Cloud Field Day 2, part of the Tech Field Day family of events is happening in San Francisco and Silicon Valley, from 26-28 July and I’m super excited to be invited as a delegate.

We are hearing from a number of companies about how they cloud!

Gigamon is an established vendor which provides network traffic visibility. In its simplest form it is a large network tap. You chose what traffic you want to inspect more closely and run it through Gigamon’s devices. Gigamon then can hand off to other vendor products to then analyse the data. It could be security scanning with an intrusion detection system or watching traffic for data loss prevention or seeing if you have a bot net running internally.

In terms of virtualisation inspection, Gigamon already has its GigaVUE solutions which provide visibility into virtual workloads running in VMware networking with ESXi and NSX as well as OpenStack KVM powered clouds. Its Cloud Field Day so of course Gigamon is heading to the clouds and has recently announced the Gigamon Visibility Platform for AWS.

Enterprises love the simplicity of cloud networking, create a VPC with pretty much all the address space you need. Connect via an API and easily connect servers and clouds together. Nothing can communicate unless you specifically say it can so some of your firewalling is already taken care of and all the config can be more easily managed as code. Amazon looks after all the underlying compute, network and storage so you don’t have to, sounds great. It can be easy to think you then don’t have to worry about more security at the network level. Well, you may have permissioned a web server to be able to talk to an app server but how do you know what is actually running across port 443. What if the web server is in AWS but your app server is on-prem?

Visibility Platform for AWS

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Categories: AWS, CFD2, Cloud, Tech Field Day Tags: , , , ,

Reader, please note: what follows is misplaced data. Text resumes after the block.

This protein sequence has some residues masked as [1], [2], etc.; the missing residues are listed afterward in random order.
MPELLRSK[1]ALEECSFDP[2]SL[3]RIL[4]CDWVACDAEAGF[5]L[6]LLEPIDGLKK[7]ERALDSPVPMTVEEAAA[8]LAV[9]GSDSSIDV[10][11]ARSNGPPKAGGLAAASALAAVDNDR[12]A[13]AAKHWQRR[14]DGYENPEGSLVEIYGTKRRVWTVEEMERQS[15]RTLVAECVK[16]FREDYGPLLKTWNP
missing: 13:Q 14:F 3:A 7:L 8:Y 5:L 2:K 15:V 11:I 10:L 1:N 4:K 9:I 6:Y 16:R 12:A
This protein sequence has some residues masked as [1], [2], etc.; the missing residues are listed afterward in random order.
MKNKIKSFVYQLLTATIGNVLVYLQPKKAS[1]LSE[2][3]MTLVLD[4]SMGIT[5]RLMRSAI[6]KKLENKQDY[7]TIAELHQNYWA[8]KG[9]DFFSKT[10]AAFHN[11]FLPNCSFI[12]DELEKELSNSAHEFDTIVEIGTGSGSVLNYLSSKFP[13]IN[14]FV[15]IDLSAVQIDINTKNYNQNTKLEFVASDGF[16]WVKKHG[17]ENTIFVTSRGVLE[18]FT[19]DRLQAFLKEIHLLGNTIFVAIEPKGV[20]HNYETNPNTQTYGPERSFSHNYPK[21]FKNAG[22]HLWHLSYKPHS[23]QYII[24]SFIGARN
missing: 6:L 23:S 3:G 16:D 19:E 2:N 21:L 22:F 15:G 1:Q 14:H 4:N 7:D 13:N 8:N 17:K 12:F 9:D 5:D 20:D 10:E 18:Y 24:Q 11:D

Cloud Field Day 2 Preview: Rubrik

July 21st, 2017 No comments

Cloud Field Day 2, part of the Tech Field Day family of events is happening in San Francisco and Silicon Valley, from 26-28 July and I’m super excited to be invited as a delegate.

We are hearing from a number of companies about how they cloud!

What a journey Rubrik has had so far, a 2 year old company that has ambitious plans to redefine that stodge of datacenter technologies, backup. Rubrik recently received a further $180 million in a Series D round at a $1.3 billion valuation. Yes, that’s a more than billion dollar valuation for a company that does backup, wow! Rubrik says it has hardly dipped into its $61 million Series C round but is going for hyper growth. It currently has several hundred enterprises as customers. Interestingly in the Series D funding announcement Rubrik mentioned investing heavily in R&D with this money. They’ve already had 8 product releases with the latest including a number of cloud features so I would think sales and marketing is where the money will need to be spent to increase customers. Hyper growth phase is normally less about R&D and more about knocking on the doors of prospective customers so will be interesting to hear the latest company plans.

All the Data

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Cloud Field Day 2 Preview: Scality

July 20th, 2017 No comments

Cloud Field Day 2, part of the Tech Field Day family of events is happening in San Francisco and Silicon Valley, from 26-28 July and I’m super excited to be invited as a delegate.

We are hearing from a number of companies about how they cloud!

Scality has been a previous Tech Field Day presenter.

Scality is one of the new storage companies leveraging the AWS S3 storage API standard to create new enterprise storage options beyond your typical block and file store. S3 is object storage which is all about scale, built to store billions of objects or massive petabyte sized files or stores.

Scality already provides an open source implementation of the AWS S3 API called Scality S3 Server. Interestingly it is packaged as a Docker container so can leverage the benefits of Docker such as the same deployment mechanism from a developers laptop to being deployed in production and further scaled out via Docker Swarm.

Scality RING is the enterprise friendly version of S3 Server for more critical workloads with the usual enterprise feature requirements of security, support, availability, etc.

AWS S3 is all great but some enterprises aren’t willing to store everything in a public cloud. There may be (often unfounded) security concerns or more valid concerns about bandwidth usage, data gravity and cost. If you have PBs of on-prem storage for your media files, x-rays, satellite images etc. you would love the ease of use of the S3 API but accessed locally. Scality can provide this S3 API on-prem as well as the replicated, highly available storage infrastructure running on standard x86 underneath. Having S3 locally also allows your developers to test functionality locally for things that may eventually access AWS S3.